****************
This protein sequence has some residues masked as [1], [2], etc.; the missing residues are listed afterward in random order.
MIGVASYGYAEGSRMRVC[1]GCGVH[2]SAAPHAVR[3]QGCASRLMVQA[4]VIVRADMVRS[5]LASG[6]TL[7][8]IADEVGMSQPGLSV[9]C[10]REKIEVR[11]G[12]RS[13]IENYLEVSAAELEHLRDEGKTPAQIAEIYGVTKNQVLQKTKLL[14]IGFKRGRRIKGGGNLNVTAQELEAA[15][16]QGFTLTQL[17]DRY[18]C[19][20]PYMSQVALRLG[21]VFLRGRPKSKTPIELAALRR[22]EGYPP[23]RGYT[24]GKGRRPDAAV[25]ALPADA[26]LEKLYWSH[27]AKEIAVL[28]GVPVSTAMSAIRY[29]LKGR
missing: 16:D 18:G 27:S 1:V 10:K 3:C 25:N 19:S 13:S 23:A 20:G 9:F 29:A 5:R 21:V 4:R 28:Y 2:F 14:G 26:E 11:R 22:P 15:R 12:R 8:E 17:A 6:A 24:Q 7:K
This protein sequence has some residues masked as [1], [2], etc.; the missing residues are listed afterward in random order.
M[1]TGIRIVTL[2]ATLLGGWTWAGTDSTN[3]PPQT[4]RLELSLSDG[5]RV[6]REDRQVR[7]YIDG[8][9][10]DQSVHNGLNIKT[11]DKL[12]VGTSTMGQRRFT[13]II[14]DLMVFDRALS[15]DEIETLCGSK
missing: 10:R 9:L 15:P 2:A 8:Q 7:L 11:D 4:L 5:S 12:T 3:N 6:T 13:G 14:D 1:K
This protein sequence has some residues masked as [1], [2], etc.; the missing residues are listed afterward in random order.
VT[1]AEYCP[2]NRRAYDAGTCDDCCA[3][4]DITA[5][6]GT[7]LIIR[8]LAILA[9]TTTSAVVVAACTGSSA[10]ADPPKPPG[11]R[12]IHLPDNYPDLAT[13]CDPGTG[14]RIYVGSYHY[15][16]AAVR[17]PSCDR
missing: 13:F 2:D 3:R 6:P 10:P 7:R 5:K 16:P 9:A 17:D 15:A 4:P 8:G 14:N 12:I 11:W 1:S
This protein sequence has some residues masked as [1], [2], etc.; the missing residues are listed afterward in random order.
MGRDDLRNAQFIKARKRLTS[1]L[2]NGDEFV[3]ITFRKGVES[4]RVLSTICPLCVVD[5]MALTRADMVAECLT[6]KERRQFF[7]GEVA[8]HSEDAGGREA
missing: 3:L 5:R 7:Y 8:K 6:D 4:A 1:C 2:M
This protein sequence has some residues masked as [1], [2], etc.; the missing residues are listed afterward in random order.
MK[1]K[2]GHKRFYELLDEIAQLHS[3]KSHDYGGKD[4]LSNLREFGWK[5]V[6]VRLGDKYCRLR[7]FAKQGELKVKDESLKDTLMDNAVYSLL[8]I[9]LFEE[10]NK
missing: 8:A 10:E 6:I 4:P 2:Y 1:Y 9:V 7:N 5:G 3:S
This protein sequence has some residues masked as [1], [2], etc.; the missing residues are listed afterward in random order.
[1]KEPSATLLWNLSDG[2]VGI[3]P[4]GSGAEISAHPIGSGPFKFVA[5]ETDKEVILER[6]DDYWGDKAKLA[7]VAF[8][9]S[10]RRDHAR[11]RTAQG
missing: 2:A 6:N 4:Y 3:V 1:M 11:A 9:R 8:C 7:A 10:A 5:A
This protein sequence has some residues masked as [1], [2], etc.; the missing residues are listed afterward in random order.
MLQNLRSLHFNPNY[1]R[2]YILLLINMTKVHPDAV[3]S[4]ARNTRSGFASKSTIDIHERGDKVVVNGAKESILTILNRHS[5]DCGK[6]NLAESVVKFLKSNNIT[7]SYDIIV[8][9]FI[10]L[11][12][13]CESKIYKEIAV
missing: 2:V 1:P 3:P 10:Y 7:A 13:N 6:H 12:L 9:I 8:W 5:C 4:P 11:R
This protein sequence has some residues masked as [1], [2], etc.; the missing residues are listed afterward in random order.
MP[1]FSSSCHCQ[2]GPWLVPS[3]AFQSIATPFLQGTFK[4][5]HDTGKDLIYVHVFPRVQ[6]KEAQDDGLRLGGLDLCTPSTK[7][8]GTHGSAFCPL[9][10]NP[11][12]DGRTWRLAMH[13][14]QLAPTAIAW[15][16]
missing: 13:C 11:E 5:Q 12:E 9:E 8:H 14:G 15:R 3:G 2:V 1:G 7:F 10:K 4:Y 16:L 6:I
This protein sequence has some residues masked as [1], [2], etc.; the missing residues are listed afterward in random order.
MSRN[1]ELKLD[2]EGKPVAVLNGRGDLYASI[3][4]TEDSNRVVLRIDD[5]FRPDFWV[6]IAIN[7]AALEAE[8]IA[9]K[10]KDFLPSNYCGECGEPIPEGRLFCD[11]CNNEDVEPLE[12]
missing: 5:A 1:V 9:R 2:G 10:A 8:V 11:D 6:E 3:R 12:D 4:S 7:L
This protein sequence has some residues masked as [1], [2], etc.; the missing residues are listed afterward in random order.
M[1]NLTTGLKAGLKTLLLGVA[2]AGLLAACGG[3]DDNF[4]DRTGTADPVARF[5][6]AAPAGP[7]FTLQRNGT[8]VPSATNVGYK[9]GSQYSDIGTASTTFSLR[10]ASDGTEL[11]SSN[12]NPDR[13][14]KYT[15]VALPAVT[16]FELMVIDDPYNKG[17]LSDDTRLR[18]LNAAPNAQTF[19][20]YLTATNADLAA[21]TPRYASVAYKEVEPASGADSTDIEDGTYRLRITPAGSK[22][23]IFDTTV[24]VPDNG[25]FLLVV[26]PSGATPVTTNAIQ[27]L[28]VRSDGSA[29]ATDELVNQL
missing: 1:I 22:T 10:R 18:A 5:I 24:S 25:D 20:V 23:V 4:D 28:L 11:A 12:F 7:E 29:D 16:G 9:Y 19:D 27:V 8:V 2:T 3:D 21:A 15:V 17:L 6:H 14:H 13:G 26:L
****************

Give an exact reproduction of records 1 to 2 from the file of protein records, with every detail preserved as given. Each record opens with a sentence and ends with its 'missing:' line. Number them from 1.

This protein sequence has some residues masked as [1], [2], etc.; the missing residues are listed afterward in random order.
MIGVASYGYAEGSRMRVC[1]GCGVH[2]SAAPHAVR[3]QGCASRLMVQA[4]VIVRADMVRS[5]LASG[6]TL[7][8]IADEVGMSQPGLSV[9]C[10]REKIEVR[11]G[12]RS[13]IENYLEVSAAELEHLRDEGKTPAQIAEIYGVTKNQVLQKTKLL[14]IGFKRGRRIKGGGNLNVTAQELEAA[15][16]QGFTLTQL[17]DRY[18]C[19][20]PYMSQVALRLG[21]VFLRGRPKSKTPIELAALRR[22]EGYPP[23]RGYT[24]GKGRRPDAAV[25]ALPADA[26]LEKLYWSH[27]AKEIAVL[28]GVPVSTAMSAIRY[29]LKGR
missing: 16:D 18:G 27:S 1:V 10:K 3:C 25:N 19:S 13:S 23:A 20:G 9:F 29:A 5:R 21:V 4:R 28:Y 2:F 14:G 26:E 11:R 22:P 15:R 12:R 8:E 17:A 6:A 24:Q 7:K
This protein sequence has some residues masked as [1], [2], etc.; the missing residues are listed afterward in random order.
M[1]TGIRIVTL[2]ATLLGGWTWAGTDSTN[3]PPQT[4]RLELSLSDG[5]RV[6]REDRQVR[7]YIDG[8][9][10]DQSVHNGLNIKT[11]DKL[12]VGTSTMGQRRFT[13]II[14]DLMVFDRALS[15]DEIETLCGSK
missing: 10:R 9:L 15:P 2:A 8:Q 7:L 11:D 4:L 5:S 12:T 3:N 6:T 13:G 14:D 1:K